I had a good laugh with a client recently. He had come to me to optimize a very large web site.
He’s the kind of client I love.
He understands that he doesn’t know (nor can he do) everything himself on his web site. At least right now. He is willing to learn.
Right at the start I told him I could save him money if he was willing to roll up his shirtsleeves. He was. He had, after all, developed more than 100 pages of rich content.
But one of his most outstanding challenges was that on nearly every page he had put the title of six or seven free handouts, but to download them his customers had to click on the words “Click here.”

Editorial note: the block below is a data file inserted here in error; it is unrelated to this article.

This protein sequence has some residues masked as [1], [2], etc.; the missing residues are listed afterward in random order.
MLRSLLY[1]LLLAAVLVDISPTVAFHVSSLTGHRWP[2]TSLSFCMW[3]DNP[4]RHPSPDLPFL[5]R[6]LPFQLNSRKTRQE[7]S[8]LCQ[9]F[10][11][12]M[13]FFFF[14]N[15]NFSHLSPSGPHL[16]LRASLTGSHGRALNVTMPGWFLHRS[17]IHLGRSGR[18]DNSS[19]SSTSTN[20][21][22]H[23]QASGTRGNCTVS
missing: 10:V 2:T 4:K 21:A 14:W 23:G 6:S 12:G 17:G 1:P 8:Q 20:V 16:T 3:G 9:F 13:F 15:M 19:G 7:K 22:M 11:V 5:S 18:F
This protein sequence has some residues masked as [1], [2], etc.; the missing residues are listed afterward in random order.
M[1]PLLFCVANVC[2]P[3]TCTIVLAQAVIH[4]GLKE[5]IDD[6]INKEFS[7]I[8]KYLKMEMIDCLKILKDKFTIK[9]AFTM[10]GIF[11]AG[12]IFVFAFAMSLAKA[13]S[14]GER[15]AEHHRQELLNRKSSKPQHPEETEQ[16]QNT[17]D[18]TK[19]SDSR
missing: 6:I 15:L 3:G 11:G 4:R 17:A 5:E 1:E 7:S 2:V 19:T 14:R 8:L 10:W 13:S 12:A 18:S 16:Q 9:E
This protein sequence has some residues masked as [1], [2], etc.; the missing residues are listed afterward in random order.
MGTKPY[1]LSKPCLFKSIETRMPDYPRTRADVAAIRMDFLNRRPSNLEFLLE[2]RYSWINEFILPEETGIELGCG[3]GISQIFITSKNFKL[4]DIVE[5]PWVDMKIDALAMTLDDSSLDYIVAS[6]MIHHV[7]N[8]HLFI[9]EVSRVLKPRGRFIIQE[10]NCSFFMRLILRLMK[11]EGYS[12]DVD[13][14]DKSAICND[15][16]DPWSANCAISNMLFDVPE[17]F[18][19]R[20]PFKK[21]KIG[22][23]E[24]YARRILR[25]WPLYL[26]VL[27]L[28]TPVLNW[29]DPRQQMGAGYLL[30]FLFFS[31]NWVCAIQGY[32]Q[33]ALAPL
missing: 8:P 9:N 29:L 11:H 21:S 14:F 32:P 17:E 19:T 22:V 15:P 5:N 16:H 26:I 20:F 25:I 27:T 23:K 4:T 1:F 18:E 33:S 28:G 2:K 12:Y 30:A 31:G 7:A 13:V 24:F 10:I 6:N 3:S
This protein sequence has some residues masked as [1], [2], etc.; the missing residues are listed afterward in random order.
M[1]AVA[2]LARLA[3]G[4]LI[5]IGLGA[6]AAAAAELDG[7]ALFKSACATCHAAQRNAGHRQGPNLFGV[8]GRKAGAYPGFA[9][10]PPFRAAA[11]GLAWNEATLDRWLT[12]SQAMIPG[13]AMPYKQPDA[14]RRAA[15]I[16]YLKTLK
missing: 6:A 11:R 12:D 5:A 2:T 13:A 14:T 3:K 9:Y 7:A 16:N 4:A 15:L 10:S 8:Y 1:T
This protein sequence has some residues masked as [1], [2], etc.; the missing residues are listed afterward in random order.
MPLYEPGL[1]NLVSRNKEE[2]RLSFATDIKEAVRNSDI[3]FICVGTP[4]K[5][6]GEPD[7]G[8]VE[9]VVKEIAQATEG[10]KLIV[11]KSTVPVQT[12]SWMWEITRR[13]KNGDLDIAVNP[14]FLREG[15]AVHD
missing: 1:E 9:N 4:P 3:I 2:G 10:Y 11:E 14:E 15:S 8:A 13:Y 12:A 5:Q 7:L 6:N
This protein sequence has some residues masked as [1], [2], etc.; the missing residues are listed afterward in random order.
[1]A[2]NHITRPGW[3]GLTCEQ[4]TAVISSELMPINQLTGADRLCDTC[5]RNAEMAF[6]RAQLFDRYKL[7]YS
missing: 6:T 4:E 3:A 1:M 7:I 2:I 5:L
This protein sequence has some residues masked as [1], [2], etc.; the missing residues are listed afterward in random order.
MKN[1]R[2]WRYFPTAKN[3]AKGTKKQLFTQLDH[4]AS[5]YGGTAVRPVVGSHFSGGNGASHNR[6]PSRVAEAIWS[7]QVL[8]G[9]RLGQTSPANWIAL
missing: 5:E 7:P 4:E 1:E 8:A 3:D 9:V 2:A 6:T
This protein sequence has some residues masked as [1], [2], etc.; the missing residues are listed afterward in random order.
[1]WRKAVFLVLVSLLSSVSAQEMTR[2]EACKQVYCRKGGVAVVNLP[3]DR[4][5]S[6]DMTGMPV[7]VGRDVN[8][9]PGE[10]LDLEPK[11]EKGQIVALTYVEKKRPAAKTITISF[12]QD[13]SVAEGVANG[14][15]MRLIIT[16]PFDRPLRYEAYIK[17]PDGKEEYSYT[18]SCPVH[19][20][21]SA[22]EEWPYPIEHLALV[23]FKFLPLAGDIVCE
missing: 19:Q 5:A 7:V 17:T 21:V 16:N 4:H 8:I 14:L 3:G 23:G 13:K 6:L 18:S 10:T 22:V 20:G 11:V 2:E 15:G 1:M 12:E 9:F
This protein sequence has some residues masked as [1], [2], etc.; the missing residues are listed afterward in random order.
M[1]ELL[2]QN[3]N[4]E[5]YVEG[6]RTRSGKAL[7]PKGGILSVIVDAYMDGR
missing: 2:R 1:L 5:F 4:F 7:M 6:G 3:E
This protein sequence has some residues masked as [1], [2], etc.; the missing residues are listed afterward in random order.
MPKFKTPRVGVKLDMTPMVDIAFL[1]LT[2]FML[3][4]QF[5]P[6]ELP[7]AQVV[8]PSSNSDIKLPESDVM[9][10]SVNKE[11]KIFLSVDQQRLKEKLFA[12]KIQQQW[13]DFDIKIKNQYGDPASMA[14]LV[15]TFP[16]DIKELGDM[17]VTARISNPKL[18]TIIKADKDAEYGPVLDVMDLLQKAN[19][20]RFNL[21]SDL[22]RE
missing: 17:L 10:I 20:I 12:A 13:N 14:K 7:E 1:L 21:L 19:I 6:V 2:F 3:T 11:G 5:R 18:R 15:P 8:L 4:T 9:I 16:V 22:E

Here’s the thing about internal links. They’re almost as important as external links. And when Google’s spiders run across keywords included in links, they see those links as more important than key words in other copy. The idea is that Google thinks you’re helping people find information faster and more efficiently, and rewards you for it. Key words used in links can help your product or service rise in search engine results pages (SERPs).
After I told him, “No one ever searches for the key words ‘click here,'” he got it. He actually laughed about the three days he spent cleaning up all of those links on more than a hundred pages.
But now he knows how to make his links more reflective of the actual content.
We’re looking forward to watching his web site take a leap on keyword searches.
- How SEO Is Like Cooking: Lessons from the iCrossing Test Kitchen (greatfinds.icrossing.com)
- Which Type of Link Anchor Text is the Most Effective? [An Experiment] (seomoz.org)
- Organic Click-Thru Rates Tumbling; Only 52% Click On Page One, Study Suggests by @mattmcgee (searchengineland.com)